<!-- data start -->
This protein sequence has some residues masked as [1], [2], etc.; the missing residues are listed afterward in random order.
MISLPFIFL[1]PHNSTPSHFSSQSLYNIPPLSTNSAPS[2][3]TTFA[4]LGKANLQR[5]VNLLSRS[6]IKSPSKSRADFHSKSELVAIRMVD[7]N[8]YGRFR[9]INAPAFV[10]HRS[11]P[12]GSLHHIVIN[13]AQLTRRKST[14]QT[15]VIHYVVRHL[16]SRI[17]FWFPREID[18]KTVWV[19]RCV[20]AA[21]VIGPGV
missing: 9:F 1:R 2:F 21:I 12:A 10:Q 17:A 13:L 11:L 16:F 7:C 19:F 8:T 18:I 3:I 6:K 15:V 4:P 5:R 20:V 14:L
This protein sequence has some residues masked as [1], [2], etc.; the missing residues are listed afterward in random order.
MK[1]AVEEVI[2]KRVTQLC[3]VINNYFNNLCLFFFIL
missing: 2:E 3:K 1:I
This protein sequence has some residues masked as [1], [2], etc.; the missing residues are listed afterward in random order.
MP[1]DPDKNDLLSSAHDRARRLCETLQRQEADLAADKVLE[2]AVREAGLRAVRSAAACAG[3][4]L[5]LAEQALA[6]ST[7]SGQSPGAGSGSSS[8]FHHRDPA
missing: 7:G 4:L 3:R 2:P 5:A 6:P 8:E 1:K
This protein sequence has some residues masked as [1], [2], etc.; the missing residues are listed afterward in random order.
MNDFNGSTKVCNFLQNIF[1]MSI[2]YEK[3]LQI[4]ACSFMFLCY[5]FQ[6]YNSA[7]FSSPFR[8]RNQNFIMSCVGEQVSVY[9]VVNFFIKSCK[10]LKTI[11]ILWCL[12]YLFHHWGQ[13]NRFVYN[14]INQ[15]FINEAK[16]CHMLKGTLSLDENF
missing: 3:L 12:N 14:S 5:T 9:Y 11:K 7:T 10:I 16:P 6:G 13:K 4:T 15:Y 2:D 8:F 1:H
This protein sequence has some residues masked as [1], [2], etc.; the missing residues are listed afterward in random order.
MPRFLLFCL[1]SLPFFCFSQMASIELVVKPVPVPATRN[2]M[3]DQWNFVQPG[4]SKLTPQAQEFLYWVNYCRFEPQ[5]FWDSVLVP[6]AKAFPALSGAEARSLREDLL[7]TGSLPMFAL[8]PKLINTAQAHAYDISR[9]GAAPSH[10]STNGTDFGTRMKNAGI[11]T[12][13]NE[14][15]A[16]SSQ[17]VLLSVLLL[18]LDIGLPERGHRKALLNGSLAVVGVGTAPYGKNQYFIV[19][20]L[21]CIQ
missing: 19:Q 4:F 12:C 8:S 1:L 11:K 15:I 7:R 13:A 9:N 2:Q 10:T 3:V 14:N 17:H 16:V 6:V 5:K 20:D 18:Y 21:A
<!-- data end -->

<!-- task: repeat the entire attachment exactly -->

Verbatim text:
This protein sequence has some residues masked as [1], [2], etc.; the missing residues are listed afterward in random order.
MISLPFIFL[1]PHNSTPSHFSSQSLYNIPPLSTNSAPS[2][3]TTFA[4]LGKANLQR[5]VNLLSRS[6]IKSPSKSRADFHSKSELVAIRMVD[7]N[8]YGRFR[9]INAPAFV[10]HRS[11]P[12]GSLHHIVIN[13]AQLTRRKST[14]QT[15]VIHYVVRHL[16]SRI[17]FWFPREID[18]KTVWV[19]RCV[20]AA[21]VIGPGV
missing: 9:F 1:R 2:F 21:I 12:A 10:Q 17:A 13:L 11:L 16:F 7:C 19:F 8:T 18:I 3:I 6:K 15:V 4:P 5:R 20:V 14:L
This protein sequence has some residues masked as [1], [2], etc.; the missing residues are listed afterward in random order.
MK[1]AVEEVI[2]KRVTQLC[3]VINNYFNNLCLFFFIL
missing: 2:E 3:K 1:I
This protein sequence has some residues masked as [1], [2], etc.; the missing residues are listed afterward in random order.
MP[1]DPDKNDLLSSAHDRARRLCETLQRQEADLAADKVLE[2]AVREAGLRAVRSAAACAG[3][4]L[5]LAEQALA[6]ST[7]SGQSPGAGSGSSS[8]FHHRDPA
missing: 7:G 4:L 3:R 2:P 5:A 6:P 8:E 1:K
This protein sequence has some residues masked as [1], [2], etc.; the missing residues are listed afterward in random order.
MNDFNGSTKVCNFLQNIF[1]MSI[2]YEK[3]LQI[4]ACSFMFLCY[5]FQ[6]YNSA[7]FSSPFR[8]RNQNFIMSCVGEQVSVY[9]VVNFFIKSCK[10]LKTI[11]ILWCL[12]YLFHHWGQ[13]NRFVYN[14]INQ[15]FINEAK[16]CHMLKGTLSLDENF
missing: 3:L 12:N 14:S 5:T 9:Y 11:K 7:T 10:I 16:P 6:G 13:K 4:T 15:Y 2:D 8:F 1:H
This protein sequence has some residues masked as [1], [2], etc.; the missing residues are listed afterward in random order.
MPRFLLFCL[1]SLPFFCFSQMASIELVVKPVPVPATRN[2]M[3]DQWNFVQPG[4]SKLTPQAQEFLYWVNYCRFEPQ[5]FWDSVLVP[6]AKAFPALSGAEARSLREDLL[7]TGSLPMFAL[8]PKLINTAQAHAYDISR[9]GAAPSH[10]STNGTDFGTRMKNAGI[11]T[12][13]NE[14][15]A[16]SSQ[17]VLLSVLLL[18]LDIGLPERGHRKALLNGSLAVVGVGTAPYGKNQYFIV[19][20]L[21]CIQ
missing: 19:Q 4:F 12:C 8:S 1:L 11:K 15:I 7:R 13:A 9:N 2:Q 10:T 3:V 14:N 17:H 16:V 6:V 5:K 20:D 18:Y 21:A